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New Jersey Extends HIPAA: PHI Data Encryption Mandatory

New Jersey Governor, Chris Christie, signed a new law last week that extends the reach of HIPAA, calling for New Jersey healthcare providers to make greater efforts to keep the electronic health records of patients secure. The new law will go into effect in July this year and requires all covered entities to use data encryption software on all electronic devices that contain Protected Health Information.

HIPAA does not currently require all health data to be encrypted. The legislation only states that the “encryption of healthcare data must be addressed”. The new law takes this further and mandates encryption. When the law comes into effect in the summer, all end user computer systems including laptop computers, desktop PCs, portable storage devices, tablets and Smartphones will require PHI to be encrypted. The new law states:

“Health insurance carriers shall not compile or maintain computerized records that include personal information, unless that information is secured by encryption or by any other method or technology rendering the information unreadable, undecipherable, or otherwise unusable by an unauthorized person.”

Data that must be encrypted includes personal identifiers such as first names, initials and surnames – if they are linked to any identifiable health information – in addition to Social Security numbers, Driver’s License details, ID card numbers and home addresses.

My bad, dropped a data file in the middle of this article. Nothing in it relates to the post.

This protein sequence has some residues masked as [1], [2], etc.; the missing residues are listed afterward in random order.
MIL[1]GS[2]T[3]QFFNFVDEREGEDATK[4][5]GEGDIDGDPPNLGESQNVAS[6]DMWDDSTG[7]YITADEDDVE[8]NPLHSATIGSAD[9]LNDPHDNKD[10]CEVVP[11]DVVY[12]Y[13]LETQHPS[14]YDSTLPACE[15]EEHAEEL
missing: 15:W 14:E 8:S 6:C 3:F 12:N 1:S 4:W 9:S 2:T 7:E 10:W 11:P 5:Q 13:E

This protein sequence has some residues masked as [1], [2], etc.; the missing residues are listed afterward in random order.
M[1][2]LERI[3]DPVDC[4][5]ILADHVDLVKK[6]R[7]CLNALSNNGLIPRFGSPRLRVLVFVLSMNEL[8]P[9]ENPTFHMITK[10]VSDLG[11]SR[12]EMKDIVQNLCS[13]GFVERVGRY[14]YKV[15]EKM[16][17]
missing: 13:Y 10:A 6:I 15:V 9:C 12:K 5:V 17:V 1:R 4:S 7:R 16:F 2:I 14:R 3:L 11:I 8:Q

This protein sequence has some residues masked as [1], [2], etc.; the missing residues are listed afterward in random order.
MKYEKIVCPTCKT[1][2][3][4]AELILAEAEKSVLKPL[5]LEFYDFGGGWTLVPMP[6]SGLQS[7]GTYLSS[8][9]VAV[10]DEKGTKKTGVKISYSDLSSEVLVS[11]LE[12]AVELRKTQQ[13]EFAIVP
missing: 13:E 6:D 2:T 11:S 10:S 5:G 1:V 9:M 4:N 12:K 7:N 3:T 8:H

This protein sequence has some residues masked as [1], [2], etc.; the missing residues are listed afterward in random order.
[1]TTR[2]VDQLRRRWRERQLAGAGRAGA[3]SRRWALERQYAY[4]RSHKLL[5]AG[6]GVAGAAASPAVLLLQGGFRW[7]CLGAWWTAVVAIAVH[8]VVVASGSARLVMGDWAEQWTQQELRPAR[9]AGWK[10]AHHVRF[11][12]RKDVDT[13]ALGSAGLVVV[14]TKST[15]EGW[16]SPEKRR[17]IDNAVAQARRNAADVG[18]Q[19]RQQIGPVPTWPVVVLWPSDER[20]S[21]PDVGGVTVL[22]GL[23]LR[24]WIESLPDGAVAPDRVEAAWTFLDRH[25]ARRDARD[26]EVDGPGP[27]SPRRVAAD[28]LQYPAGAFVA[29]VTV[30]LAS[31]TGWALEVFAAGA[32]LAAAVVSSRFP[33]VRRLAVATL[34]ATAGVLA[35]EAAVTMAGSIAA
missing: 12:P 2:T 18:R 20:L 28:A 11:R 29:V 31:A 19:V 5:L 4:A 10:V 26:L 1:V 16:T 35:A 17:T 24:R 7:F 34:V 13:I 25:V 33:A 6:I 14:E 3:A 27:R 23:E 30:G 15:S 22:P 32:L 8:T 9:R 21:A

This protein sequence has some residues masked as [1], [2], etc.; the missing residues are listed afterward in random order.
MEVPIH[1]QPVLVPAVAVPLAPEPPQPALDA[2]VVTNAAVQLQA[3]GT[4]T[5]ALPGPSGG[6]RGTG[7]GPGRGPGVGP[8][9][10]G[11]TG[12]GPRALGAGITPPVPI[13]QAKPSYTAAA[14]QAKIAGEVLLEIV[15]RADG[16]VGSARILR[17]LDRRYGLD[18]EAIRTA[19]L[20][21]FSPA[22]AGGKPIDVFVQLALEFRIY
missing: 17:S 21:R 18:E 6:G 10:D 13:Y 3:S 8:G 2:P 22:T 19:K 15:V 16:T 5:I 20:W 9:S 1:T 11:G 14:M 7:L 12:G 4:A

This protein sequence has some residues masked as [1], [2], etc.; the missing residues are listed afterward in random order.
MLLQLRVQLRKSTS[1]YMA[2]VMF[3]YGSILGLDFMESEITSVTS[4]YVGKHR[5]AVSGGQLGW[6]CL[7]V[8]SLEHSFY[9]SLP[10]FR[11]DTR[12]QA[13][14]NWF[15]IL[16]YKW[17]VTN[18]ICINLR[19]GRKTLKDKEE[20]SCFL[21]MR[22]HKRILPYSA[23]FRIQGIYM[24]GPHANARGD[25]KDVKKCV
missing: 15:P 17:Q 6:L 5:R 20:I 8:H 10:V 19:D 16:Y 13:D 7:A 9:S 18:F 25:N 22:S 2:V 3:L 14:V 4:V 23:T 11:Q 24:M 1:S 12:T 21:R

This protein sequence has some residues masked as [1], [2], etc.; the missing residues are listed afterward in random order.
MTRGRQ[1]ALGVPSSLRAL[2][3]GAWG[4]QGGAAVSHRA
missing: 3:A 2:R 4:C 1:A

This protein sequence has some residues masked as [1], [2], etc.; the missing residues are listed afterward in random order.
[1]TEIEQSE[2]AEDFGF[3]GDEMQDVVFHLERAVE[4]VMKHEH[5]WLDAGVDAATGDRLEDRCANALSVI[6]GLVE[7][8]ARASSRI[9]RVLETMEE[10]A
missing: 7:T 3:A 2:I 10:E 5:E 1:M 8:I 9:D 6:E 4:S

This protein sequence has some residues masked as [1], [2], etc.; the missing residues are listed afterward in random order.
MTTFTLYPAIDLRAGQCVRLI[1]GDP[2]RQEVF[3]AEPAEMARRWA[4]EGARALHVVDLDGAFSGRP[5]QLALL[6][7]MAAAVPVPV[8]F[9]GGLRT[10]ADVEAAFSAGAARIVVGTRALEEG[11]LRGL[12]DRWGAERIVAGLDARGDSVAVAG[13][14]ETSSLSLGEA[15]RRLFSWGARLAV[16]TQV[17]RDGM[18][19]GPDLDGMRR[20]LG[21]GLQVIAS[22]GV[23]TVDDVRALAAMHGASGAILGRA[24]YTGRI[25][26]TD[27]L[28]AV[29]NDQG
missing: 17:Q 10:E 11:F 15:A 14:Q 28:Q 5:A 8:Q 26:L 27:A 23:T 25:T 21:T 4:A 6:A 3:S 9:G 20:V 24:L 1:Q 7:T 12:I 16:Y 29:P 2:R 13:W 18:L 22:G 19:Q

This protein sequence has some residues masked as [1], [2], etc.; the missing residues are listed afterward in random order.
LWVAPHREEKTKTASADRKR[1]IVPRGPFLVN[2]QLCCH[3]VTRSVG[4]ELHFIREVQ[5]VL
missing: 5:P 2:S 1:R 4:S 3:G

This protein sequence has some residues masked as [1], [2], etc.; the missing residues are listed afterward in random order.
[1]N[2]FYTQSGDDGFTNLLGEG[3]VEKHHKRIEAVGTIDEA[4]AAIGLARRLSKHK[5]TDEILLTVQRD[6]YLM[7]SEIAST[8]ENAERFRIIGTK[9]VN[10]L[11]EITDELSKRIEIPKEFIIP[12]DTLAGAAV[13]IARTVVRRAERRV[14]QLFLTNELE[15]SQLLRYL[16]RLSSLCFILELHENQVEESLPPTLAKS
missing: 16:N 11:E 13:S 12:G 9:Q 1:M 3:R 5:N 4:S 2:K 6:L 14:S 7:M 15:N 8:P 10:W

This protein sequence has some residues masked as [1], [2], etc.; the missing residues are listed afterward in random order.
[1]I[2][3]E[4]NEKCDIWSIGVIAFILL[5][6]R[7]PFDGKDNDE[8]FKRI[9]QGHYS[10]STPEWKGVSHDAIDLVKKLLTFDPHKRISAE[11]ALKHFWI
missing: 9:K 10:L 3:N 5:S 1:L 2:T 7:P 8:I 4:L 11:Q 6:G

Please see the HIPAA Journal Privacy Policy

The new law has been introduced in the wake of a number major HIPAA breaches that have plagued the state’s healthcare providers. The breaches have exposed the health data of over 1 million N.J residents since 2009 according to U.S. Department of Health and Human Services.

Blue Cross Blue Shield was one of the New Jersey’s major offenders, having exposed the data of 840,000 N.J residents in late 2013; Newark Beth Israel Medical Center has suffered three data breaches since 2010 and Vineland’s Inspira Medical Center also experiencing a major HIPAA breach in 2014, to name but a few.

HIPAA sets a minimum standard which all states must follow; however tougher laws can be introduced at state level to further protect the health data of residents. From July, New Jersey will have some of the toughest laws covering data privacy and security which should drastically reduce the volume of data breaches.

Even if mobile devices containing PHI are lost or stolen, they will not result in the exposure of patient health information as encrypted data cannot be read, accessed or otherwise used without a security key.

Author: Steve Alder is the editor-in-chief of HIPAA Journal. Steve is responsible for editorial policy regarding the topics covered on HIPAA Journal. He is a specialist on healthcare industry legal and regulatory affairs, and has several years of experience writing about HIPAA and other related legal topics. Steve has developed a deep understanding of regulatory issues surrounding the use of information technology in the healthcare industry and has written hundreds of articles on HIPAA-related topics.